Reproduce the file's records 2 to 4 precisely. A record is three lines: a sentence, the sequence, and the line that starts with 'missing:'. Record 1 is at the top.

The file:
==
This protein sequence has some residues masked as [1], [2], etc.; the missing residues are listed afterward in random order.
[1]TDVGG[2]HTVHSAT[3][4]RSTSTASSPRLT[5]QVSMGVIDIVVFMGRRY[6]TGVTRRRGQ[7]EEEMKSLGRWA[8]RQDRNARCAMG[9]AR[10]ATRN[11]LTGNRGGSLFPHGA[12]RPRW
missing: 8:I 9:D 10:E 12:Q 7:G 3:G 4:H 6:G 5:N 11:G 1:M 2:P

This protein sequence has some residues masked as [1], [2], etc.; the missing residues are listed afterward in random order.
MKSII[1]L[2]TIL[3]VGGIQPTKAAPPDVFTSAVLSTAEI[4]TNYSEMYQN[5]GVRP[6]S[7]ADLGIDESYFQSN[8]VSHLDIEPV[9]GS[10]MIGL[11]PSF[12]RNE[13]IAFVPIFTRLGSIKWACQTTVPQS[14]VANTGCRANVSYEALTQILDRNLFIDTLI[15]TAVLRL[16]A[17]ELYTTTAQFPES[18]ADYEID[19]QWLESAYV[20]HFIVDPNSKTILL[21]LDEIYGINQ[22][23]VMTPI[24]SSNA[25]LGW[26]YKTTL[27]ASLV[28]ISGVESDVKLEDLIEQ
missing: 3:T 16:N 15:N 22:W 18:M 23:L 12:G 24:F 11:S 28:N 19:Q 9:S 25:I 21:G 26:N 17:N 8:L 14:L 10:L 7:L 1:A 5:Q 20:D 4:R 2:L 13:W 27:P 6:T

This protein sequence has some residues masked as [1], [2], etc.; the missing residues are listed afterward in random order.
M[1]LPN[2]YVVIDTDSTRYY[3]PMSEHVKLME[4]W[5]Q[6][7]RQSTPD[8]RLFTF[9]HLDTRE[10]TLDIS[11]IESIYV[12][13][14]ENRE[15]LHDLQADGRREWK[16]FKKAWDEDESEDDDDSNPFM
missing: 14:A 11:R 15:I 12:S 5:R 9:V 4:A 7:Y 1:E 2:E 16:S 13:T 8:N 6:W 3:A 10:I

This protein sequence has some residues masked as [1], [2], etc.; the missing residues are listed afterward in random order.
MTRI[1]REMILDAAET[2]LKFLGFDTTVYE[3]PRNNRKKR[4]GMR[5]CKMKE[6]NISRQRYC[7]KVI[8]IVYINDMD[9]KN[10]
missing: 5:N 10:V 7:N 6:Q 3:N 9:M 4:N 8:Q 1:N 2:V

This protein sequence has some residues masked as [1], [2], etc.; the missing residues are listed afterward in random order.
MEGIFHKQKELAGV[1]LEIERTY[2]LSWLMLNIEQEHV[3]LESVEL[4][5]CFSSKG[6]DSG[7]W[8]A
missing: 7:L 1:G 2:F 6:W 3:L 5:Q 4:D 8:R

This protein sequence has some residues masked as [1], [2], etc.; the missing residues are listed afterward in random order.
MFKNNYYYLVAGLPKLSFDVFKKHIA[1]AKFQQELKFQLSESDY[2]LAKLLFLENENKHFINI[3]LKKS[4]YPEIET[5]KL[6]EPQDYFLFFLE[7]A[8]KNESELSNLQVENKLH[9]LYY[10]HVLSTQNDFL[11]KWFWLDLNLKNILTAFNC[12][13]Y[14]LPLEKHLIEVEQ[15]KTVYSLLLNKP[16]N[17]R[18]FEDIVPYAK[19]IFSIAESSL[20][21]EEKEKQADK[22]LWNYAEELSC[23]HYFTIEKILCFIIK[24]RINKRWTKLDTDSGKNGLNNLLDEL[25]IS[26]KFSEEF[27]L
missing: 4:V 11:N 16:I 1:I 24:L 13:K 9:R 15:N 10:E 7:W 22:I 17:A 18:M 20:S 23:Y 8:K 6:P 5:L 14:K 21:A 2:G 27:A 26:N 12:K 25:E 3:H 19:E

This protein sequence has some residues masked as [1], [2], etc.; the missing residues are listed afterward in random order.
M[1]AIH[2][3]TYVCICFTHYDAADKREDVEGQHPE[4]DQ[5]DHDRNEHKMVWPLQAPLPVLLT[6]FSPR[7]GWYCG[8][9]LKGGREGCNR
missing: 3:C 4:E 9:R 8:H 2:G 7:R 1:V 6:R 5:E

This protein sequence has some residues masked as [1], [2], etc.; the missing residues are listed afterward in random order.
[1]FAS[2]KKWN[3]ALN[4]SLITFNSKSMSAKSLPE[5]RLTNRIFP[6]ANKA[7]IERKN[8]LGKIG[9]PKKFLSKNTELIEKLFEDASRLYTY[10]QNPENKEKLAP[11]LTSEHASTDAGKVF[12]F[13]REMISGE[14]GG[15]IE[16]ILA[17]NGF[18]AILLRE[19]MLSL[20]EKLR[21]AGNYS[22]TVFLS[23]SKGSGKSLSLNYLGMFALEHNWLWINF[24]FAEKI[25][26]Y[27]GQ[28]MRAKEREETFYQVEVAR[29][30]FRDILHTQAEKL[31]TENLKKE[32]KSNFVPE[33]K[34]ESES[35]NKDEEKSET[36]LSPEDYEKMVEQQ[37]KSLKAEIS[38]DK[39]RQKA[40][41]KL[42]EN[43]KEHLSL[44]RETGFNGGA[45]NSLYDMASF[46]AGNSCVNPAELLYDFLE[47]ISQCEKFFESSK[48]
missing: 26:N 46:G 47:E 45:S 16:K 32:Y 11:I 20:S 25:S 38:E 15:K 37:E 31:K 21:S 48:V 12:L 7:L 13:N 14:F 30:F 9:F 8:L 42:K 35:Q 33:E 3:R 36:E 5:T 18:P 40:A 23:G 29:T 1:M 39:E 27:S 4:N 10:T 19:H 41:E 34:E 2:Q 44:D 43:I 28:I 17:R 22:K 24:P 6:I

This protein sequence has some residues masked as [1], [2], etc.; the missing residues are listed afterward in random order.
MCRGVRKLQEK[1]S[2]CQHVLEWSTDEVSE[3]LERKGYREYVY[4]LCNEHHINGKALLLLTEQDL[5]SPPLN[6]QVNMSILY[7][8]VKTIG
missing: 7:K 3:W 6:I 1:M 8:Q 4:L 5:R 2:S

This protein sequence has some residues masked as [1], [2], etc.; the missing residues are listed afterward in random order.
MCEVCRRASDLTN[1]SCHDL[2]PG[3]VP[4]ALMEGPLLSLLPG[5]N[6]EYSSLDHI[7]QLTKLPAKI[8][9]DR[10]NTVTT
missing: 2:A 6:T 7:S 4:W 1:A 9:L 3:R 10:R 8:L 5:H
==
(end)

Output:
This protein sequence has some residues masked as [1], [2], etc.; the missing residues are listed afterward in random order.
MKSII[1]L[2]TIL[3]VGGIQPTKAAPPDVFTSAVLSTAEI[4]TNYSEMYQN[5]GVRP[6]S[7]ADLGIDESYFQSN[8]VSHLDIEPV[9]GS[10]MIGL[11]PSF[12]RNE[13]IAFVPIFTRLGSIKWACQTTVPQS[14]VANTGCRANVSYEALTQILDRNLFIDTLI[15]TAVLRL[16]A[17]ELYTTTAQFPES[18]ADYEID[19]QWLESAYV[20]HFIVDPNSKTILL[21]LDEIYGINQ[22][23]VMTPI[24]SSNA[25]LGW[26]YKTTL[27]ASLV[28]ISGVESDVKLEDLIEQ
missing: 3:T 16:N 15:N 22:W 18:M 23:L 12:G 24:F 11:S 28:N 19:Q 9:S 25:I 21:G 26:N 17:N 8:L 14:L 10:L 7:L 1:A 5:Q 20:D 4:R 2:L 13:W 27:P 6:T

This protein sequence has some residues masked as [1], [2], etc.; the missing residues are listed afterward in random order.
M[1]LPN[2]YVVIDTDSTRYY[3]PMSEHVKLME[4]W[5]Q[6][7]RQSTPD[8]RLFTF[9]HLDTRE[10]TLDIS[11]IESIYV[12][13][14]ENRE[15]LHDLQADGRREWK[16]FKKAWDEDESEDDDDSNPFM
missing: 14:A 11:R 15:I 12:S 5:R 9:V 4:A 7:Y 1:E 2:E 16:S 13:T 8:N 6:W 3:A 10:I

This protein sequence has some residues masked as [1], [2], etc.; the missing residues are listed afterward in random order.
MTRI[1]REMILDAAET[2]LKFLGFDTTVYE[3]PRNNRKKR[4]GMR[5]CKMKE[6]NISRQRYC[7]KVI[8]IVYINDMD[9]KN[10]
missing: 5:N 10:V 7:N 6:Q 3:N 9:M 4:N 8:Q 1:N 2:V